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Hoffmann, R. A wiki for the life sciences where authorship matters. Nature Genetics (2008)

Alpha-crystallin is a target gene of the farnesoid X-activated receptor in human livers.

Alpha-crystallins comprise 35% of soluble proteins in the ocular lens and possess chaperone-like functions. Furthermore, the alphaA subunit (alphaA-crystallin) of alpha crystallin is thought to be "lens-specific" as only very low levels of expression were detected in a few non-lenticular tissues. Here we report that human alphaA-crystallin is expressed in human livers and is regulated by farnesoid X-activated receptor (FXR) in response to FXR agonists. AlphaA-crystallin was identified in a microarray screen as one of the most highly induced genes after treatment of HepG2 cells with the synthetic FXR ligand GW4064. Northern blot and quantitative real-time PCR analyses confirmed that alphaA-crystallin expression was induced in HepG2-derived cell lines and human primary hepatocytes and hepatic stellate cells in response to either natural or synthetic FXR ligands. Transient transfection studies and electrophoretic mobility shift assays revealed a functional FXR response element located in intron 1 of the human alphaA-crystallin gene. Importantly, immunohistochemical staining of human liver sections showed increased alphaA-crystallin expression in cholangiocytes and hepatocytes. As a member of the small heat shock protein family possessing chaperone-like activity, alphaA-crystallin may be involved in protection of hepatocytes from the toxic effects of high concentrations of bile acids, as would occur in disease states such as cholestasis.[1]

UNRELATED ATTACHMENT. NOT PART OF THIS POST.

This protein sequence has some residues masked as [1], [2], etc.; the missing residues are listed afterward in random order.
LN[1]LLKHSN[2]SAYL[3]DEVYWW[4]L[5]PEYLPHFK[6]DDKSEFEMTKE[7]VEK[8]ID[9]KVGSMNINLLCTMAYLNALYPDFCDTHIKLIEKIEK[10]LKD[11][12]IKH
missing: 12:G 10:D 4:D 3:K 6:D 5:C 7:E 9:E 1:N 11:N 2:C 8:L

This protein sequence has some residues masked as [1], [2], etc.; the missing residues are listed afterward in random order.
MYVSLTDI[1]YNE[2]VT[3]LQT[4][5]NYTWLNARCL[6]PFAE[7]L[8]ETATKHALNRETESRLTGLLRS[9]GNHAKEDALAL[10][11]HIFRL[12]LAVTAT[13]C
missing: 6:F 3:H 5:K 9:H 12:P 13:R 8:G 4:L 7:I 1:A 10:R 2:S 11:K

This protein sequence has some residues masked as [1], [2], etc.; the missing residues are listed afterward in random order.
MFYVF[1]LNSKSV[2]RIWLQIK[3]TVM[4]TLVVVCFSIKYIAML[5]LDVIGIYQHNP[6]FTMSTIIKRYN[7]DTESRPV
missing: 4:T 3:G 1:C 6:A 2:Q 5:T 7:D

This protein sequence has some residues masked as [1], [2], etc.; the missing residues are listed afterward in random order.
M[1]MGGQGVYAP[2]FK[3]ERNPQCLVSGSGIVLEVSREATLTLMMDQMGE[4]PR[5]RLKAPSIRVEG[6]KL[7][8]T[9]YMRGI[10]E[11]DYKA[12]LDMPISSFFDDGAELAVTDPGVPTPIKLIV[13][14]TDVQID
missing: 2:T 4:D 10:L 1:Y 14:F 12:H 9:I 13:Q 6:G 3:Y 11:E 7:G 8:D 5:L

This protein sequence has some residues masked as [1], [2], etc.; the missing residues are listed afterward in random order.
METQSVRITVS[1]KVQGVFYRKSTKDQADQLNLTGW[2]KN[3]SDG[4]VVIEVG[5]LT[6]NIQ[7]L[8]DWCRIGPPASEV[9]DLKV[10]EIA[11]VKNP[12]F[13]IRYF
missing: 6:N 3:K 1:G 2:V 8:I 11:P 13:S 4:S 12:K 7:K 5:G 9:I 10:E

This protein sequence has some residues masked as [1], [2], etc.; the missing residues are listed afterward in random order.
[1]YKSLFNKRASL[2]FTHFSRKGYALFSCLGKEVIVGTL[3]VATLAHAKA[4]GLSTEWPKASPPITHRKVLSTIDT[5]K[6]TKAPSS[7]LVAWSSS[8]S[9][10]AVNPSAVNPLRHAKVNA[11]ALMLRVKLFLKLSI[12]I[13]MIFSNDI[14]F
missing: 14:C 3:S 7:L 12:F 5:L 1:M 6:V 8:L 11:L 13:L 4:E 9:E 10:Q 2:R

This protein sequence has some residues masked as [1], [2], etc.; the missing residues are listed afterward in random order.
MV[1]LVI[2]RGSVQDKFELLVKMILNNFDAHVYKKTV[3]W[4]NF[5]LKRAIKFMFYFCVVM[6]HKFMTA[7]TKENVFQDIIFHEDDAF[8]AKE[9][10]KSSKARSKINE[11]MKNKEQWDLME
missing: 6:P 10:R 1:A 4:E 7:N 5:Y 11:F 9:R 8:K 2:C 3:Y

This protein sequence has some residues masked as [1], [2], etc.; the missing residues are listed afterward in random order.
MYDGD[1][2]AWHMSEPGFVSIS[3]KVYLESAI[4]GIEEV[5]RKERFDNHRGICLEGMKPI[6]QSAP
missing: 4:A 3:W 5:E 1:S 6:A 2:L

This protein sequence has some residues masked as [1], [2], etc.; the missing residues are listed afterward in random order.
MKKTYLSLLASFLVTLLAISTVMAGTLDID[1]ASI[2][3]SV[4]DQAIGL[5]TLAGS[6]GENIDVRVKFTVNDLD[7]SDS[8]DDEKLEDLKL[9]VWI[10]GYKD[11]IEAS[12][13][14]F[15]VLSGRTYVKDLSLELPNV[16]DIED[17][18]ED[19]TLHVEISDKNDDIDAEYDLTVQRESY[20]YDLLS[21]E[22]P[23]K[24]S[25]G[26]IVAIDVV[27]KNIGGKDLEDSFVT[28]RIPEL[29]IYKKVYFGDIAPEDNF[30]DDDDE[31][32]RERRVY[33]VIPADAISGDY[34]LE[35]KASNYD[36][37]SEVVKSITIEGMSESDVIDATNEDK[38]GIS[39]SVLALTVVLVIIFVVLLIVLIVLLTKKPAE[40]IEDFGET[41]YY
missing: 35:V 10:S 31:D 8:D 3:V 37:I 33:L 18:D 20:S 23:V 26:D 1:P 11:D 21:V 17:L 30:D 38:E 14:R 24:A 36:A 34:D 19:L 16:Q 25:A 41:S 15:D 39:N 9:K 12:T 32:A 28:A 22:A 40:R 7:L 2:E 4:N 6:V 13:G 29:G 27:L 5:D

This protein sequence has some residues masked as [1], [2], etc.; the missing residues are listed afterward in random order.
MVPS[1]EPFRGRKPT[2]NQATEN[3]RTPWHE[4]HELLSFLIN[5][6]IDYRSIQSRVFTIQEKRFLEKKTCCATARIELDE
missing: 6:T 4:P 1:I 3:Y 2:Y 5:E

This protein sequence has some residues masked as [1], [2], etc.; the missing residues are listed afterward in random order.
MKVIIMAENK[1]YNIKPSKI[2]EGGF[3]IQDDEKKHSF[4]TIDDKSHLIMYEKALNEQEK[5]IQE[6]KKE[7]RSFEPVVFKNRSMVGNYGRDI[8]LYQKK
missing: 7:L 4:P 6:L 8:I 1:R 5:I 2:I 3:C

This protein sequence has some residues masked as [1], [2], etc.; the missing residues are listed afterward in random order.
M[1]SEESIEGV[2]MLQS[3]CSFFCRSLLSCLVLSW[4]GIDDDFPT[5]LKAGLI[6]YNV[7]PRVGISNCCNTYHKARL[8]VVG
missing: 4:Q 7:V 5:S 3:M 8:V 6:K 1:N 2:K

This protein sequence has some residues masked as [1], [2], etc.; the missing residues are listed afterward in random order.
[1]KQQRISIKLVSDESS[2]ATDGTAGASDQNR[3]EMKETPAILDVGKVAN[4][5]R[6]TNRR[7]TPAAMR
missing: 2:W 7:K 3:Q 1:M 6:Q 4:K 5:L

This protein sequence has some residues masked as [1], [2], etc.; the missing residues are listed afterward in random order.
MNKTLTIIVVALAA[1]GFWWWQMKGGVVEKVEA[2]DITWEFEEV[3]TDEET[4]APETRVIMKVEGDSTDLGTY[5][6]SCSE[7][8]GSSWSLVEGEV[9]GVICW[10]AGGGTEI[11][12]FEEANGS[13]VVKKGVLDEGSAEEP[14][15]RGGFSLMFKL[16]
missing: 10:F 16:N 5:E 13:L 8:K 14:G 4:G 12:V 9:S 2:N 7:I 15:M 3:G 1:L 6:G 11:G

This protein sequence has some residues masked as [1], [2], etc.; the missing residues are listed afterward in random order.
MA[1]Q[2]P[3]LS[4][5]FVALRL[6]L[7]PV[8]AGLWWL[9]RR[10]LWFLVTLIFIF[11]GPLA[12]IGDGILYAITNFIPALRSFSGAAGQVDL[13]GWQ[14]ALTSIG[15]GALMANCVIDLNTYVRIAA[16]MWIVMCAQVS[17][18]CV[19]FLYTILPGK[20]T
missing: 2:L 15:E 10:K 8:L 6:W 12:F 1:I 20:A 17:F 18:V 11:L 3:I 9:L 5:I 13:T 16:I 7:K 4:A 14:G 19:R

1. Alpha-crystallin is a target gene of the farnesoid X-activated receptor in human livers. Lee, F.Y., Kast-Woelbern, H.R., Chang, J., Luo, G., Jones, S.A., Fishbein, M.C., Edwards, P.A. J. Biol. Chem. (2005) [Pubmed]
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